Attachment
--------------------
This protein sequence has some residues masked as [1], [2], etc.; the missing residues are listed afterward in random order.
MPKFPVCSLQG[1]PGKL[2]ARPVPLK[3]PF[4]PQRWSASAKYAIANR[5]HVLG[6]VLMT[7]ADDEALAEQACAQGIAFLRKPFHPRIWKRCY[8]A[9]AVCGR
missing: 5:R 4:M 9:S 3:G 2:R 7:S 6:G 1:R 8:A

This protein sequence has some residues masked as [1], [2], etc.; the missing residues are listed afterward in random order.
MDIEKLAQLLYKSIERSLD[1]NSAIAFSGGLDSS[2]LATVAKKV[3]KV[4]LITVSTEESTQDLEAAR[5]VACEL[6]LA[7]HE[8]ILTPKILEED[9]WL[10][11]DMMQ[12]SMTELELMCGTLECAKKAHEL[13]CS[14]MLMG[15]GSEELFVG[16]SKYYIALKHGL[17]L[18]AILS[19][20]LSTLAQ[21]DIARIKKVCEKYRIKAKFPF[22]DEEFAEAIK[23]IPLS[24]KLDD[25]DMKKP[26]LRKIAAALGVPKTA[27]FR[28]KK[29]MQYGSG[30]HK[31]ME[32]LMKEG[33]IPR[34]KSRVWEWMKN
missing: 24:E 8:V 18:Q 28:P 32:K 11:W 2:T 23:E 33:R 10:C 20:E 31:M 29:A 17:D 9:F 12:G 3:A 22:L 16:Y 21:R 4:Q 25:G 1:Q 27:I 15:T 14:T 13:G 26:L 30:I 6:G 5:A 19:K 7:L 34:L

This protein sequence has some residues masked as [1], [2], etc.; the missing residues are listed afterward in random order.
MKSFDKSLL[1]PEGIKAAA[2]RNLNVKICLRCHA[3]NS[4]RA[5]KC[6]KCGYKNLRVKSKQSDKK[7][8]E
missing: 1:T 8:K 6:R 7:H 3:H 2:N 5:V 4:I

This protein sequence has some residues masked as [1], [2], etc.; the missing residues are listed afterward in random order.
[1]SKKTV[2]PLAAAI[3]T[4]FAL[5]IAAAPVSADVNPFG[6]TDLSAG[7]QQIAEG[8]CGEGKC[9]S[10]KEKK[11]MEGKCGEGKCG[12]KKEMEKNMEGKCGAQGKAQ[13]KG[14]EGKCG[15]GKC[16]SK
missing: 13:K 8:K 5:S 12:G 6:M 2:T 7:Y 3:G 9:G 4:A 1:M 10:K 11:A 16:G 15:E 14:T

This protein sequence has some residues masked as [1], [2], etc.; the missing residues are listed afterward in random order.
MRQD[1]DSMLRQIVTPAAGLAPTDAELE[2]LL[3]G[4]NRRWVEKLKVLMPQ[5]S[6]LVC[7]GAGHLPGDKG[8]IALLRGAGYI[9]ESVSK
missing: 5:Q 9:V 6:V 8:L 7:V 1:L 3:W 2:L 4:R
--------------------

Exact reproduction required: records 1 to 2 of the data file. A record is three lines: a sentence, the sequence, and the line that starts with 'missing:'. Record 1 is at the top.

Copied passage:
This protein sequence has some residues masked as [1], [2], etc.; the missing residues are listed afterward in random order.
MPKFPVCSLQG[1]PGKL[2]ARPVPLK[3]PF[4]PQRWSASAKYAIANR[5]HVLG[6]VLMT[7]ADDEALAEQACAQGIAFLRKPFHPRIWKRCY[8]A[9]AVCGR
missing: 5:R 4:M 9:S 3:G 2:R 7:S 6:G 1:R 8:A

This protein sequence has some residues masked as [1], [2], etc.; the missing residues are listed afterward in random order.
MDIEKLAQLLYKSIERSLD[1]NSAIAFSGGLDSS[2]LATVAKKV[3]KV[4]LITVSTEESTQDLEAAR[5]VACEL[6]LA[7]HE[8]ILTPKILEED[9]WL[10][11]DMMQ[12]SMTELELMCGTLECAKKAHEL[13]CS[14]MLMG[15]GSEELFVG[16]SKYYIALKHGL[17]L[18]AILS[19][20]LSTLAQ[21]DIARIKKVCEKYRIKAKFPF[22]DEEFAEAIK[23]IPLS[24]KLDD[25]DMKKP[26]LRKIAAALGVPKTA[27]FR[28]KK[29]MQYGSG[30]HK[31]ME[32]LMKEG[33]IPR[34]KSRVWEWMKN
missing: 24:E 8:V 18:Q 28:P 32:K 11:W 2:T 23:E 33:R 10:C 20:E 31:M 29:A 17:D 9:F 12:G 3:A 22:L 16:Y 21:R 4:Q 25:G 1:Q 27:I 15:T 14:T 13:G 26:L 30:I 6:G 5:A 19:K 7:L 34:L